by Jack Fischer.
Lipper assigns funds both capitalization and size based on our quantitative Holdings-Based Classification (HBC) model. We’ve written about this in the past (Overview & Expansion). The results of this model help build peer groups based on specific metrics of the underlying holdings, thus creating our 12 domestic HBC classifications. These 12 classifications are the combinations of four size buckets (large, multi, mid, and small) paired with three style assignments (growth, core, and value).
2022 was a tough year for the majority of asset classes, but growth stocks suffered greatly. Lipper’s Large-Cap Growth Funds (-31.51%), Multi-Cap Growth Funds (-32.92%), Mid-Cap Growth Funds (-29.47%), and Small-Cap Growth Funds (-26.66%) were among some of the lowest-performing equity classifications. The Q4 2022 rally was not strong enough to stop the massive outflows from these domestic HBC funds, only Multi-Cap Core Funds (+$7.3 billion), Small-Cap Core Funds (+$2.9 billion), and Small-Cap Value Funds (+$1.5 billion) registered inflows during the last three months of the year. In total, the net outflows from the 12 domestic HBC classifications were $71.2 billion.
Now fast forward six months, growth funds have begun to recoup some of their 2022 losses. Year to date through June 22, 2023, Large-Cap Growth (+25.99%), Multi-Cap Growth (+$20.76), Mid-Cap Growth (+11.33%), and Small-Cap Growth (+8.99%) have realized strong gains. These growth classifications have all outperformed their Core and Value counterparts.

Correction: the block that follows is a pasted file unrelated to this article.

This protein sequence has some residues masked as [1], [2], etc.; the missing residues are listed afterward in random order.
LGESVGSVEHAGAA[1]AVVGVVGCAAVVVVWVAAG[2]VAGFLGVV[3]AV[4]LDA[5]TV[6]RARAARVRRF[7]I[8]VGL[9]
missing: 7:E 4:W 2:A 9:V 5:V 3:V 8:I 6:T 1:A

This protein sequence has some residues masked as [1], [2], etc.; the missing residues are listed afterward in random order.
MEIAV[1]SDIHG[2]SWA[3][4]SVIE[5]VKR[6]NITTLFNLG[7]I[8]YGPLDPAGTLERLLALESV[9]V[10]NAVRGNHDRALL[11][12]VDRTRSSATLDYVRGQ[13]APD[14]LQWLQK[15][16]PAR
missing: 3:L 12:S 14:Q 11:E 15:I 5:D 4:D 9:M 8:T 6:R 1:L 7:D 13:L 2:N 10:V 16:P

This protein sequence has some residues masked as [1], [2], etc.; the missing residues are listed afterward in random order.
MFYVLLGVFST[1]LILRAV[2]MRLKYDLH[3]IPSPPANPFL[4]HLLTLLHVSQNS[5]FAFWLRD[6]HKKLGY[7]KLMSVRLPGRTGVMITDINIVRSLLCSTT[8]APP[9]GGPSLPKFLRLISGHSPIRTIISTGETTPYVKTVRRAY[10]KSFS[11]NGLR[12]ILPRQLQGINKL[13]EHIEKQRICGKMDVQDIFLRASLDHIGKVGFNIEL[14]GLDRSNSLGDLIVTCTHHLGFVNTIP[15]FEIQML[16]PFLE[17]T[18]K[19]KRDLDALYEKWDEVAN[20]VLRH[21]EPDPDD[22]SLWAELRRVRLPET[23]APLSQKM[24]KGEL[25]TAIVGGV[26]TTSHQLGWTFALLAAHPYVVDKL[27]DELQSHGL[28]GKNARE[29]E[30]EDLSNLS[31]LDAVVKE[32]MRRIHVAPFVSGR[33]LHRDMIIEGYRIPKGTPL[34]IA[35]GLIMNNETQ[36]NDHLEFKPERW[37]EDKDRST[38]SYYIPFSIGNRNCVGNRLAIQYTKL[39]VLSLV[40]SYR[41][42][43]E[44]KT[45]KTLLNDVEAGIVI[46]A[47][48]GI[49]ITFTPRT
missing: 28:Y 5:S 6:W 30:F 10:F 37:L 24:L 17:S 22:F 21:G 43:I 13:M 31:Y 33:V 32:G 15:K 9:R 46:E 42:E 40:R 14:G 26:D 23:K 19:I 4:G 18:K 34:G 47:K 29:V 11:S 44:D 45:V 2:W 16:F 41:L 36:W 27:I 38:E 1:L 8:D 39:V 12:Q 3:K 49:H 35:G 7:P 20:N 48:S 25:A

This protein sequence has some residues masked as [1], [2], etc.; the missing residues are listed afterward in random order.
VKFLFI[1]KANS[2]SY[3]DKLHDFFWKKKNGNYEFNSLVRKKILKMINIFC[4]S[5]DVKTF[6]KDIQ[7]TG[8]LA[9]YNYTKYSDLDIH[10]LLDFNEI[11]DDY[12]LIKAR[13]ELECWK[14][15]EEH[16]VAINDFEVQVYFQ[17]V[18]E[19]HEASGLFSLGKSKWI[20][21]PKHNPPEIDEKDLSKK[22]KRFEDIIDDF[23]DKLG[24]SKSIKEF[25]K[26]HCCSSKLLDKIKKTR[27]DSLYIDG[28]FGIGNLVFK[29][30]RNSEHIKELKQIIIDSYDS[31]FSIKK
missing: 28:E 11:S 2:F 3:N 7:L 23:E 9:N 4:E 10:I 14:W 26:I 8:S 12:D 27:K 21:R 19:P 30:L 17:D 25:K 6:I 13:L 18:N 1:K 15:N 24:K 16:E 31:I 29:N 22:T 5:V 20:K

Despite the strong performance since the start of the year, these growth classifications have roughly $43.7 billion in outflows, with a preliminary net outflow of $20.0 billion coming over Q2 2023. Preliminary numbers for June have inflows for both core ($1.2 billion) and value (+$100 million), but heavy outflows for growth (-$5.5 billion).
The skew with performance is very top-heavy, with large gains coming from the now-called “Magnificent Seven”—NVDA, TSLA, META, AAPL, AMZN, MSFT, and GOOGL. Does this mean the flows are skewing towards large caps as well?
The short answer is no. Year to date multi-cap funds (+$547 million) have been the only size bucket to attract new capital, while large-(-$52.6 billion), mid-(-$16.3 billion), and small-cap (-$6.7 billion) have suffered outflows. So far this month, preliminary estimates have multi-(+$1.2 billion) and small-cap funds (+1.8 billion) as the only classification groups to see inflows.
Below you can see the weekly flow totals since the start of the year for the combined classifications of growth, core, and value.
With interest rates forecasted to rise possibly another two times this year, the growth funds may not be out of the woods yet. Always a good reminder that diversification is a cornerstone of investing and performance-chasing is a hard strategy at which to consistently win. Lipper Research has published a mid-year investment outlook paper that includes more analysis on the growth versus value proposition.
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